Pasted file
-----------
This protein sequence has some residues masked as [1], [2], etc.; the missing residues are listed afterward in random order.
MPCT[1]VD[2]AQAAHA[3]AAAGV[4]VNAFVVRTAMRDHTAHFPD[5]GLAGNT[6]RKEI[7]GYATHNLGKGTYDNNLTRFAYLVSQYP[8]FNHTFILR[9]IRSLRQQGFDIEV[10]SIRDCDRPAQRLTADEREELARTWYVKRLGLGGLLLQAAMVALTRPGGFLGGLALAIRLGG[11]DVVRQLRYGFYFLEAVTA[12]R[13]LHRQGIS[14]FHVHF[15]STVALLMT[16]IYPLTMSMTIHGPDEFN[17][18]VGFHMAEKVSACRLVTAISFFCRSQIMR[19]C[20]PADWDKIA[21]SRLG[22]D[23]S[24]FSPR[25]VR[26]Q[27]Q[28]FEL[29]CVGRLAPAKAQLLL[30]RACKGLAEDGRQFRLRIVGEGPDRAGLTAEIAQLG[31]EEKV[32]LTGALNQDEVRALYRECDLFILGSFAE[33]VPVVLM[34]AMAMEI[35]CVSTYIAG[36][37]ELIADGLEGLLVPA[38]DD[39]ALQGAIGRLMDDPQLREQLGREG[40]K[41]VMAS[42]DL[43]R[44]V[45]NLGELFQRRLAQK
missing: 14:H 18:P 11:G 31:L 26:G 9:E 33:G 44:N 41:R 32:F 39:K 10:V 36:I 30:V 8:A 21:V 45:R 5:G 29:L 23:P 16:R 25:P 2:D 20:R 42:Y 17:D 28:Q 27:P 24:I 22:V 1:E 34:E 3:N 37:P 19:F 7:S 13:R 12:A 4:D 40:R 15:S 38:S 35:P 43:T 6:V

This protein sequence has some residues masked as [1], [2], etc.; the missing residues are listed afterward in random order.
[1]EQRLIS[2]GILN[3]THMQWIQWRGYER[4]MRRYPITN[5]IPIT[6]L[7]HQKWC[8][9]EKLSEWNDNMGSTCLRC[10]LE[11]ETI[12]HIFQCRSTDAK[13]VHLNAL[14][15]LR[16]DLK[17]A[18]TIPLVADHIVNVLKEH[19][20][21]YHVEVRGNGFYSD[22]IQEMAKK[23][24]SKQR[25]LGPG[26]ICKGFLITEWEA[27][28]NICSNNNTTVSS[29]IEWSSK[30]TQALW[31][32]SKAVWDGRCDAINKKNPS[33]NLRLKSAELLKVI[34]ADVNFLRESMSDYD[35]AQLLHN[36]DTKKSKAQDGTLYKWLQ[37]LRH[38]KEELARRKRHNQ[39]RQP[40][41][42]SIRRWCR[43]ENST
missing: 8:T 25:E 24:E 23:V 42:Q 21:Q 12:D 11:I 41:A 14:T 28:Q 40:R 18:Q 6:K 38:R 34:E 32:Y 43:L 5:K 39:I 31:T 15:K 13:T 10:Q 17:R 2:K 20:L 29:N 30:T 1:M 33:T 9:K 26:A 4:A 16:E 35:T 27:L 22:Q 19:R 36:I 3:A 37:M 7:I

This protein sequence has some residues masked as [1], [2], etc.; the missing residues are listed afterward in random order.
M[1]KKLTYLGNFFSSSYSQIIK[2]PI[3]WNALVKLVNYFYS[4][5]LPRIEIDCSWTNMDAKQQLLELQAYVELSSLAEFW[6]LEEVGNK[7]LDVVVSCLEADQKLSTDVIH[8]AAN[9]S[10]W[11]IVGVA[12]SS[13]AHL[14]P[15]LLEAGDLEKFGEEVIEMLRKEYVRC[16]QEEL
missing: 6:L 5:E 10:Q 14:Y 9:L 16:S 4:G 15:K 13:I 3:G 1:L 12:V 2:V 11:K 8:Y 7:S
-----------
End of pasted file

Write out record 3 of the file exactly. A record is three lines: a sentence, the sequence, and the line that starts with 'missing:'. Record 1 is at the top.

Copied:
This protein sequence has some residues masked as [1], [2], etc.; the missing residues are listed afterward in random order.
M[1]KKLTYLGNFFSSSYSQIIK[2]PI[3]WNALVKLVNYFYS[4][5]LPRIEIDCSWTNMDAKQQLLELQAYVELSSLAEFW[6]LEEVGNK[7]LDVVVSCLEADQKLSTDVIH[8]AAN[9]S[10]W[11]IVGVA[12]SS[13]AHL[14]P[15]LLEAGDLEKFGEEVIEMLRKEYVRC[16]QEEL
missing: 6:L 5:E 10:Q 14:Y 9:L 16:S 4:G 15:K 13:I 3:G 1:L 12:V 2:V 11:K 8:Y 7:S